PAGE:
Davos hero: Elisabet de los Pinos

Davos hero: biotech pioneer

When I sat down last night at dinner I was facing Kevin Surace, CEO of Serious Materials, a clean-tech firm that’s had good success in the past year, with about 450 employees.

He quickly whispered in my ear that I must meet Elisabet de los Pinos. He said “she is doing work that could win the Nobel Prize in less than 10 years.”

I’m looking for heroes at Davos. People who I can show my sons and nieces as examples of people they should emulate as they go through college.

Along the journey of my life I’ve met and interviewed thousands of people, but Elisabet stands alone, even in the rarified air of the World Economic Forum in Davos, Switzerland.

She’s the founder and president of Aura Biosciences. Just look at the press she’s accumulating, like this article in TIME.

What has she done? Found a way to deliver chemotherapy directly to cancer without delivering the poison to other parts of a cancer patient’s body.

Potentially world-changing work.

But, there’s a reason that I see her as a hero.

1. She’s a scientist. I wish our media would present more images of scientists like her, who are doing world-changing work, and fewer images of people like Paris Hilton. Young people need to see that science is fun, and talking with her you get inspired about science again.
2. She’s approachable. With her warm smile she puts a friendly face on a difficult part of science: working at 25 nanometer-wide nanoparticles. She makes it easy to understand what she’s doing, and that’s a skill that very few scientists have.
3. She isn’t cynical. Talking with her she is clearly an idealist. She believes she can find a way to get her innovations out to both rich and poor. She hasn’t yet lost the sparkle in her eye. Translation: the pharma industry hasn’t beaten her down yet and I hope it never does.

Anyway, I hope to get an interview with her soon so you can see what I saw, that she is one of the heroes that we should introduce to our kids to inspire them to do great things with their lives.

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I’m doing a series of interviews with interesting people I meet at the World Economic Forum. Here’s the ones I’ve done on the first morning:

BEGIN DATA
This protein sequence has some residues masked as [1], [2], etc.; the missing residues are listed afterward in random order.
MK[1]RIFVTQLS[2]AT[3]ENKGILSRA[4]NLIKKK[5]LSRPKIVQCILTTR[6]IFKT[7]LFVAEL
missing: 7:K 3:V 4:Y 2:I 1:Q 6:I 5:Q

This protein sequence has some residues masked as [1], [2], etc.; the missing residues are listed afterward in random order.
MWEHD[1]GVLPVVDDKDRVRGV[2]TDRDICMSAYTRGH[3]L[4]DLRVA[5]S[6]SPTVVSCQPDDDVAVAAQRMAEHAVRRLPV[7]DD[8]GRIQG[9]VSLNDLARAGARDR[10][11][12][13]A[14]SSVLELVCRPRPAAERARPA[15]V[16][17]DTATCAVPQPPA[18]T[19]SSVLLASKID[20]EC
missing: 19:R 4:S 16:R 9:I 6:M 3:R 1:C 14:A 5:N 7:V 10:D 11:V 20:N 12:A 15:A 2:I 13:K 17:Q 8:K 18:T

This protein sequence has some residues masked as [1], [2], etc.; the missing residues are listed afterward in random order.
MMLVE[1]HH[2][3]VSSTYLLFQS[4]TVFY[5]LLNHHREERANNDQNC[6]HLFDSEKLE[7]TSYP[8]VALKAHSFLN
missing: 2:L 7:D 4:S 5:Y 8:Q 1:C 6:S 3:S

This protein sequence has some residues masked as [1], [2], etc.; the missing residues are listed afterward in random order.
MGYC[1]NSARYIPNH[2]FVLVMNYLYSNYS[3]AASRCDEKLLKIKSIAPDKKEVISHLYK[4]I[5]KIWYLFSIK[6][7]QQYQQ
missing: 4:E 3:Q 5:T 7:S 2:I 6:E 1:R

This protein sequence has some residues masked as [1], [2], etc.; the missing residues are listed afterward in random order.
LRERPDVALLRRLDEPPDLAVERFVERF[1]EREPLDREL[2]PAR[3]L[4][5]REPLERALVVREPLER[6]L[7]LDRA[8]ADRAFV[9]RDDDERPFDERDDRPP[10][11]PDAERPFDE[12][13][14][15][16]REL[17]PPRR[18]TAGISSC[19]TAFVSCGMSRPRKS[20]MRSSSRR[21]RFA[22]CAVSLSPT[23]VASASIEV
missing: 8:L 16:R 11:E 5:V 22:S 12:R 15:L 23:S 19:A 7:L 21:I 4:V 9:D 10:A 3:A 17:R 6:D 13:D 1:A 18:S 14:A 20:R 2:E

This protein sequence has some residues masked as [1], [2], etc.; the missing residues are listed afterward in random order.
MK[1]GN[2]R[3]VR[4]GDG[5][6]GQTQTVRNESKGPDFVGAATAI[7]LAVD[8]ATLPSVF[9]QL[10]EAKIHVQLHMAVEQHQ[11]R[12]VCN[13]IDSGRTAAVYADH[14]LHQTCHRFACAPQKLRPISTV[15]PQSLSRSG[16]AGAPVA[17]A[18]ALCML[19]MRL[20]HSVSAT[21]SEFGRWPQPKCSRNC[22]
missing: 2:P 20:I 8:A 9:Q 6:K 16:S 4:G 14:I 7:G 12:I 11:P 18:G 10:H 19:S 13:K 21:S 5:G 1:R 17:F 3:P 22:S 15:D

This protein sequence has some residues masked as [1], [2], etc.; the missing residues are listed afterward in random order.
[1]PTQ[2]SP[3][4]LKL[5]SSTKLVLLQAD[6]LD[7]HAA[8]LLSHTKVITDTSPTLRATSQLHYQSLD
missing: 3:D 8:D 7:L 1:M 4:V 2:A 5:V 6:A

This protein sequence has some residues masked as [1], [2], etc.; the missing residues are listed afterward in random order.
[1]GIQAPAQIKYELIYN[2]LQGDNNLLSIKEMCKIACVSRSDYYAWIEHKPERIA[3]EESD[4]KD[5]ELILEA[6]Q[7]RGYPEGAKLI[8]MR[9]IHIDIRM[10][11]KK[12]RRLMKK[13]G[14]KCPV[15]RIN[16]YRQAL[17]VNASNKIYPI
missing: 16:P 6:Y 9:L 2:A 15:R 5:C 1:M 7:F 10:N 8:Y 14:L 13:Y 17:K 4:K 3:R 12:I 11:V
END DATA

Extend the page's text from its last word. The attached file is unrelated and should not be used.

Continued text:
1. Huffington Post CEO, Eric Hippeau talking with me and Henry Blodget, founder of Business Insider. Some interesting insights into the future of news. Henry is blogging about his Davos experience here.

2. Price Waterhouse Cooper Chairman, Robert E Moritz, talking about its annual CEO survey (you can find the survey here).

3. CEO of Cognizant, Francico D’Souza, who manages 100,000 employees, says they are noticing that employees who blog, even internally, are more loyal than employees who don’t.

4. CEO of Forrester, one of the big tech analyst firms, talks to me about what he’s noticing in the tech industry. He says some surprising things, especially about Google and Microsoft.

Comments

  1. The most important take away from this post……. “She’s a scientist. I wish our media would present more images of scientists like her, who are doing world-changing work, and fewer images of people like Paris Hilton. Young people need to see that science is fun, and talking with her you get inspired about science again.”

    Thanks Robert

  2. A positive post indeed, thank you! But: after having met maybe not thousands but some hundred scientists, I dare to add, that there are, among young and old of them, a vast amount of brilliant minds loaded with optimism, who also are capable of exchanging ideas i.e. not only talking but also listening :) Although the social media has given some room for their ideas, a lot more could be available.

  3. “she is doing work that could win the Nobel Prize in less than 10 years.”

    Andre Geim and Konstantin Novoselov won the Nobel prize this past year for Graphene.

    http://www.startupgazette.com/2010/11/in-5-years-you-will-be-wearing-your-ipad-thanks-to-graphene/

    “She believes she can find a way to get her innovations out to both rich and poor.”

    I would love to see some poor people get the first run of Graphene based tablet computers. Please do a story on that.

  4. Robert, I had not heard of Elisabet (that I recall, although she looks familiar to me). Thanks for posting this. I look forward to your follow-up interview and more info.

  5. You should check out Mark Tercek, CEO at The Nature Conservancy. They’re doing some interesting work to get businesses and the private sector to view environmental protection as a way to add to the bottom line. It’s a strategy that really goes beyond philanthropy.

  6. Robert, there’s a guy here in AZ you should meet- Allan Cameron. He’s a real-life Jaime Escalante from that movie “Stand and Deliver.” He mentored 4 inner-city high school students in Phoenix to compete in a underwater robotics challenge awhile back and they went on to 1st place beating out the MIT team. With access to very little resources they had to get very creative on solving problems. I got a chance to interview him and he’s an amazing unsung hero like your friend Elisabet. That interview here if you’re interested:
    http://www.grid7.com/archives/187_podcast-27-allan-cameron-of-carl-hayden-high-school.html

  7. ” I wish our media would present more images of scientists like her, who are doing world-changing work, and fewer images of people like Paris Hilton. Young people need to see that science is fun, and talking with her you get inspired about science again.” Amen !